Top 3 Tuesday - James Dean

Firstly I want to give a shout-out to Pete because his love of James Dean prompted me to write this week's Top 3 Tuesday.

I've always adored James Dean. I loved his brooding, artistic nature and his cute little laugh. He seemed to be a very complex man who definitely suited acting. It's hard to say where life would have taken him had he not died so young, but I think the films he did make showed how he was progressing as an actor, so I'm sure he would have continued acting to great acclaim.

Dean only starred as a leading actor in three films so this made picking my Top 3 pretty easy! Here are his movies in my order of preference...

3) Rebel Without A Cause - while this is generally considered to be Dean's best film, I wasn't as taken by it as I was his other two. Dean was a very intense actor, which is why he has become so beloved with only a few films to his name, and while I loved how moody he is in Rebel I did find parts of his performance to be a little over the top. A lot of people might disagree with me here but I felt it was almost as though he was trying too hard. Still, it's a great film about teenage angst and Dean did a superb job at tapping into that. 

2) East of Eden - I liked Dean's performance here a lot better than Rebel because I felt it was more understated. The intensity is still there of course, as are some moments of wildness, but we get to see more of Dean's haunting melancholy. Dean's character Cal is a young man desperate for his father's approval and I think his portrayal of Cal's emotionally troubled existence was spot on. This is where Dean first showed us his instinctive ability to get in touch with the inner anxiety of a misunderstood outcast. Dean apparently improvised in many pivotal scenes so clearly he was confident enough with his acting to lose himself entirely in the moment - that's a very brave performance by a young unknown.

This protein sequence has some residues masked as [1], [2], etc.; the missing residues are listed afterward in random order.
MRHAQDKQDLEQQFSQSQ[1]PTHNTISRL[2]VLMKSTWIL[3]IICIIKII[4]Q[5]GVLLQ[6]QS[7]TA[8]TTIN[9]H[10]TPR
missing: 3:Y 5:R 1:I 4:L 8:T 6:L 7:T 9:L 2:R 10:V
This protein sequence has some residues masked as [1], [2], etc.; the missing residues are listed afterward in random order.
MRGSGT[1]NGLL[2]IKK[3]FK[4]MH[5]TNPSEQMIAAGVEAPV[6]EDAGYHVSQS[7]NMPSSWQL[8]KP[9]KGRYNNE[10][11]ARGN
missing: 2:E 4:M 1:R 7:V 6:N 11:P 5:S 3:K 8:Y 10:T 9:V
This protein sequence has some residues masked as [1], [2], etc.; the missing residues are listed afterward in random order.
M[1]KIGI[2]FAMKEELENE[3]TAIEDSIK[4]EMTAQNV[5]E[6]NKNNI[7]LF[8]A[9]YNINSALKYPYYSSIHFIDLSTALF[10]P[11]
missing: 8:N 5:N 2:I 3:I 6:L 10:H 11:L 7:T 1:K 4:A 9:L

1) Giant - yes he wasn't on screen for long in this sweeping Texan ranch drama, but I think he brought so much to the film. When I watched this movie I could see how far Dean had come in his short career - he was able to be intense when the scene called for it, but not go over the top, and he absolutely shined in the scenes he shared with Elizabeth Taylor as he so convincingly showed Jett's longing for Leslie. In Giant he was moving away from the moody teenage roles of his first two films and beginning to show his potential for more mature (yet still deeply troubled) characters. Jett's decline into alcoholism, regret and heartache is expertly portrayed by Dean. That's why I love his performance here - it was an indication of what was to come had he lived longer. 

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